Nazem Kadri cost the Avs everything


Arms and sticks up is never what you wanna see as a goalie.
Image: Getty Images

Hockey is a truly vicious sport, in that the team that wins the Presidents’ Trophy — i.e. the team that is best over the largest sample size — rarely “justifies” that achievement in the playoffs. You have to go all the way back to the Hawks in 2013, another shortened season, to find a team that was the best in the regular season and then underlined it in the playoffs. The last team to do it in the full 82-game season was the 2008 Red Wings, only 13 years ago. There are just too many things that can go wrong, too many things out of control, for any team to keep their fingers on everything.

Hockey is so weird, that any bounce or call or slip can turn a series. The Colorado Avalanche were undone in Game 6 by some bad bounces and Phillip Grubauer having his one off night of the playoffs, as they really did control the game. Just as they did in Game 5, but then shot themselves in the dick three times to blow it. Navigating the NHL playoffs is something even Indiana Jones would wave off and just go home. The margins are so thin.

But when one of your own players blows up your entire infrastructure because he just can’t help it, well, that’s a different pain.

The Avs have been built the past two years on the fact that they have Nathan MacKinnon, but also Nazem Kadri backing him up. The reason Kadri is so infuriating is that because in all the moments his brain doesn’t blow a circuit and make him think he’s in a Fast & Furious movie is that he’s a truly unique player. He’s a nails checking center who also can put up 50-60 points. There’s like five of those guys around, maybe.

But when Kadri took himself out of this series, by yet another selfish, boneheaded quest to prove he could have been an extra in Braveheart or something (how many movie references am I allowed?), he snatched a pillar out from under the Avs’ building. When playing Vegas, you know that it’s likely one of the top two lines is going to go off for them. The Knights were happy to fight fire with fire and constantly match their top line against Colorado’s, and decidedly won that matchup as Nathan MacKinnon didn’t put up the same production as Mark Stone, Max Pacioretty, and Chandler Stephenson. But the Avs also had no answer for the Knights’ second line of Reilly Smith, William Karlsson, and Jonathan Marchessault, who piled up 18 points in the three games. That’s exactly who Kadri would have been combatting. Or he would have been slotted against Stephenson, giving MacKinnon an easier time against lines that didn’t have Mark Stone around to do everything. Instead, Tyson Jost was slotted up and will be digging the tire marks out of his chest all summer.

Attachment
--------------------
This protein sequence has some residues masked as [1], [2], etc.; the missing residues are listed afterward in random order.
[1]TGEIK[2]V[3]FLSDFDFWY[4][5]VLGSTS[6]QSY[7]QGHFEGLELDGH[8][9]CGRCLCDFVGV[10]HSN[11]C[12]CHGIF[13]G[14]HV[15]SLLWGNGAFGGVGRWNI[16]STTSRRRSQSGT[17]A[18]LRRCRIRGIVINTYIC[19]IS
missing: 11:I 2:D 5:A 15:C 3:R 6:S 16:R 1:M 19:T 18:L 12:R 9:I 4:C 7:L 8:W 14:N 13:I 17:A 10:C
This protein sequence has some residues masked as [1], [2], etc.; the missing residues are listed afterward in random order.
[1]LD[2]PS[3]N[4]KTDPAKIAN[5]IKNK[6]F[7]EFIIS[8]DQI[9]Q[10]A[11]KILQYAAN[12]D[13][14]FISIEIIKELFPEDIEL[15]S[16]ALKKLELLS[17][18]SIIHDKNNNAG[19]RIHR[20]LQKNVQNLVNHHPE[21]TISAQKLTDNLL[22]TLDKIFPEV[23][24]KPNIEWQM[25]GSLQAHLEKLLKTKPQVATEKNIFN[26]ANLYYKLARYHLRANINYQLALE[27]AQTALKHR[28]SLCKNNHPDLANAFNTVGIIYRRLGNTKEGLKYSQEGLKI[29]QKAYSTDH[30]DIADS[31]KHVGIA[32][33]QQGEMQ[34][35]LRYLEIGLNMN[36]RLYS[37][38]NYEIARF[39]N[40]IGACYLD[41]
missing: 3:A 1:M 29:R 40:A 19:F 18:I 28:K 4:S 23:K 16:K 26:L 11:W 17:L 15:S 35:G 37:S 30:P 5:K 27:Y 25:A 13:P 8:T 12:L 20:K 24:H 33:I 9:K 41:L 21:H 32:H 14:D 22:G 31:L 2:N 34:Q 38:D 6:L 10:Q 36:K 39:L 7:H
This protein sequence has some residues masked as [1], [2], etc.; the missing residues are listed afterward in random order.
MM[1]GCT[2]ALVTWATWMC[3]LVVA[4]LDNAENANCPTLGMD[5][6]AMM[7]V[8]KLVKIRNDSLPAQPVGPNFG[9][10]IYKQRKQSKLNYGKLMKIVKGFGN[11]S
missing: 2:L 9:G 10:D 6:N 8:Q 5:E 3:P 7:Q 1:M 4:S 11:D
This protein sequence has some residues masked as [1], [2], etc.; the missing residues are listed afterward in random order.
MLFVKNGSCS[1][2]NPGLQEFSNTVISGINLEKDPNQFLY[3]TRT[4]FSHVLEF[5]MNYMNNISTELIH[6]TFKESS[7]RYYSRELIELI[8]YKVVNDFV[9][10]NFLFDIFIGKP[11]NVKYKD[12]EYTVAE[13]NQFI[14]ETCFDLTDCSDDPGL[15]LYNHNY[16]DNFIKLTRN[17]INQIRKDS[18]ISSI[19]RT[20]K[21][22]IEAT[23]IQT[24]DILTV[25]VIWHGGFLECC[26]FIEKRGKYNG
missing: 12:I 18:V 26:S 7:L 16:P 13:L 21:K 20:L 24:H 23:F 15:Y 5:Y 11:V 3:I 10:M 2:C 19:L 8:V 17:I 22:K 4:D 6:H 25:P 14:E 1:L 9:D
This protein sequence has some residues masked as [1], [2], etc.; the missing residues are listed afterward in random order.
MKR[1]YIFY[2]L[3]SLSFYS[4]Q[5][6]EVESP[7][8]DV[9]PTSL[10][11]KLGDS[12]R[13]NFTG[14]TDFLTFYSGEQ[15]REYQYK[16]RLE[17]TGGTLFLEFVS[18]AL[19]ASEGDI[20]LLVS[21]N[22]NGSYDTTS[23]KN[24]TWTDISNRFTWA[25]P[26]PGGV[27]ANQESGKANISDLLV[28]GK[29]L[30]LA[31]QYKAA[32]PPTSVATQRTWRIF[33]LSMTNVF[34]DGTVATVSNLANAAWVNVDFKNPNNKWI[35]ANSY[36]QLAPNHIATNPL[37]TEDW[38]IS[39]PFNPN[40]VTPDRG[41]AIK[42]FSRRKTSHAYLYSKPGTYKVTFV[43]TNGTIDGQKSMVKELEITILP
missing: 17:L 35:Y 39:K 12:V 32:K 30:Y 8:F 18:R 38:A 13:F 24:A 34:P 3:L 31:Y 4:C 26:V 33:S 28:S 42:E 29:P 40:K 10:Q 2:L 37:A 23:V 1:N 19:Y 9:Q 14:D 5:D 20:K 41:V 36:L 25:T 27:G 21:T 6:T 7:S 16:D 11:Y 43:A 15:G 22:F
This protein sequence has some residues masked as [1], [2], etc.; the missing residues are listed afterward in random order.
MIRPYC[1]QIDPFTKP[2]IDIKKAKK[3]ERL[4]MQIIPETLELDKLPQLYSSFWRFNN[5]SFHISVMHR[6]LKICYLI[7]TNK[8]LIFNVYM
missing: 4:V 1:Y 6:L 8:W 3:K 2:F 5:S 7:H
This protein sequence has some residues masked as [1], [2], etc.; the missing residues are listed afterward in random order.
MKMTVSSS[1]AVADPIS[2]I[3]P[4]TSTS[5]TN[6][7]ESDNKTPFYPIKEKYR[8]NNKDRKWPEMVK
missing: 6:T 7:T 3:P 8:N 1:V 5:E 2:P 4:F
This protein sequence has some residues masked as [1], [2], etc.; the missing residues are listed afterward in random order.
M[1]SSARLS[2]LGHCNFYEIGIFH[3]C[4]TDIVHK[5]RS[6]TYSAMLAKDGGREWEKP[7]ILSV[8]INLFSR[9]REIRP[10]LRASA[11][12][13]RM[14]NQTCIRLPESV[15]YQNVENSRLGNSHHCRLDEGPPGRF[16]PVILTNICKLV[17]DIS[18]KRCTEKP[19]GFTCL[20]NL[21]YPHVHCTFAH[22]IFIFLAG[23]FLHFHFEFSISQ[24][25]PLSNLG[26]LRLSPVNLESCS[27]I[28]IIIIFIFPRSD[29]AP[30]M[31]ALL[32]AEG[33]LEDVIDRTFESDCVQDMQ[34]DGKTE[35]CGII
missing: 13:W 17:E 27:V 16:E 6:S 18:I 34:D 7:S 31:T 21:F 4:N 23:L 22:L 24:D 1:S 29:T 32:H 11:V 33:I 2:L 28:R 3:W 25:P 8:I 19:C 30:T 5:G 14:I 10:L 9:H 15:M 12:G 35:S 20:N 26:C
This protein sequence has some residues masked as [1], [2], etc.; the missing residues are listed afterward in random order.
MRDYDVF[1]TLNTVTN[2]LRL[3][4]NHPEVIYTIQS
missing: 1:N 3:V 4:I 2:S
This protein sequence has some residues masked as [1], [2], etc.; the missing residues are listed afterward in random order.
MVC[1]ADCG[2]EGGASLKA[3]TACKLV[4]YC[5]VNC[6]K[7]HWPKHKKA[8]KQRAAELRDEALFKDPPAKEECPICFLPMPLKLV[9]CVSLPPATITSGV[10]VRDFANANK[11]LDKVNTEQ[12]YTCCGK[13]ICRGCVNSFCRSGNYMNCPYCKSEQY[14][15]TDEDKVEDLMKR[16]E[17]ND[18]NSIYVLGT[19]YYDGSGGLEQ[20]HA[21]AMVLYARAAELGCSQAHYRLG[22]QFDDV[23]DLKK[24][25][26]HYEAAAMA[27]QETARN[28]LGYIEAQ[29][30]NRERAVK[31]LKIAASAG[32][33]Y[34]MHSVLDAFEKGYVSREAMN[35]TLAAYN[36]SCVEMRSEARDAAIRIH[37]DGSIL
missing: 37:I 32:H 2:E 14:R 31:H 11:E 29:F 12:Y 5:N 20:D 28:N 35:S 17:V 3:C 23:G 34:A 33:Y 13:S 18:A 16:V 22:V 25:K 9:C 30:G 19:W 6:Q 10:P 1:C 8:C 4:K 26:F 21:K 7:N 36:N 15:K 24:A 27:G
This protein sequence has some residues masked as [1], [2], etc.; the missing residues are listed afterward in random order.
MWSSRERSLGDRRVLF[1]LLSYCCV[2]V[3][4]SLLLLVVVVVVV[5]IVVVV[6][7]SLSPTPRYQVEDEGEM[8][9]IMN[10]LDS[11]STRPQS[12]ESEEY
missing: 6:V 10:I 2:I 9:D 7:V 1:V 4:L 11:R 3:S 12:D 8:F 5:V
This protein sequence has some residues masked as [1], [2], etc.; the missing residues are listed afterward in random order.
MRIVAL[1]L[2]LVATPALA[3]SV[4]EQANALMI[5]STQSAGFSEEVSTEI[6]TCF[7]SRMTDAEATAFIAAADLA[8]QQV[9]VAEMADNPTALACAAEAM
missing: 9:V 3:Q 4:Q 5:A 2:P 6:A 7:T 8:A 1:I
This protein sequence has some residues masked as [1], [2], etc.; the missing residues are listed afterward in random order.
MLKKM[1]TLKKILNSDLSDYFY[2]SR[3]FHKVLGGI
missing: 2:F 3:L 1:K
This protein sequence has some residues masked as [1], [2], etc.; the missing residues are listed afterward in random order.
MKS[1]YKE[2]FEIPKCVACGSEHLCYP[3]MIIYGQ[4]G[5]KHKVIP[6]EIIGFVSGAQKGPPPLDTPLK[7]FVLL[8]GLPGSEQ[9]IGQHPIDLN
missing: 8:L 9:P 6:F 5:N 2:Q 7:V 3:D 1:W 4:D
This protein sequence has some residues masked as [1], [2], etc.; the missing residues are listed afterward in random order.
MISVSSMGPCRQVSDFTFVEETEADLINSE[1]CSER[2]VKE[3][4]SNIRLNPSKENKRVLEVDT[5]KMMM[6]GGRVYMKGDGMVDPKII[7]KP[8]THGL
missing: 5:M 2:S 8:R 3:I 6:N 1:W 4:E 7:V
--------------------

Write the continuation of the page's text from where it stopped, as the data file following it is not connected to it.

And that’s the knife’s edge the series hinged on. The Avs got their asses dented in Game 3, but still held a lead with minutes to go. Would Kadri’s presence have mattered there? They held a two-goal lead heading into the third period of Game 5, and had many chances to stretch it. Would it have mattered there? They dominated Game 6 for long stretches but couldn’t get a lead. Would it have made a difference there? Only one of these needed to be answered yes for the series to at least be heading for Denver for Game 7.

But this is the contract you sign, and the guy holding the pen has a bifurcated tail and a knowing grin on his face. When you acquire Kadri, you tell yourself you can be the team who will convince him to not go off the deep end this time, that you’ll only get the good stuff from. And then you’ll convince yourself you have enough cover that you’ll be fine if he does lose his rag again. And then you end up with your thumb in your ass just like the Leafs did.

The Avs signed on the dotted line. And now they’re paying.

Bucks win ugly

The Bucks got a game in their 2nd-round series with the Nets, and they should be commended for the defense they played to keep the Nets to 36 percent shooting and just 86 points. But is it normal for a team with a two-time MVP to have said MVP go 0-for-2 in the last five minutes with no assists in a game that is as must-win as it gets? Or to actively avoid giving him the ball in the same window because the Bucks don’t trust him to be able to score? Maybe Khris Middleton can go for 35 points every night while James Harden remains injured. But it’s not exactly the sturdiest plan.



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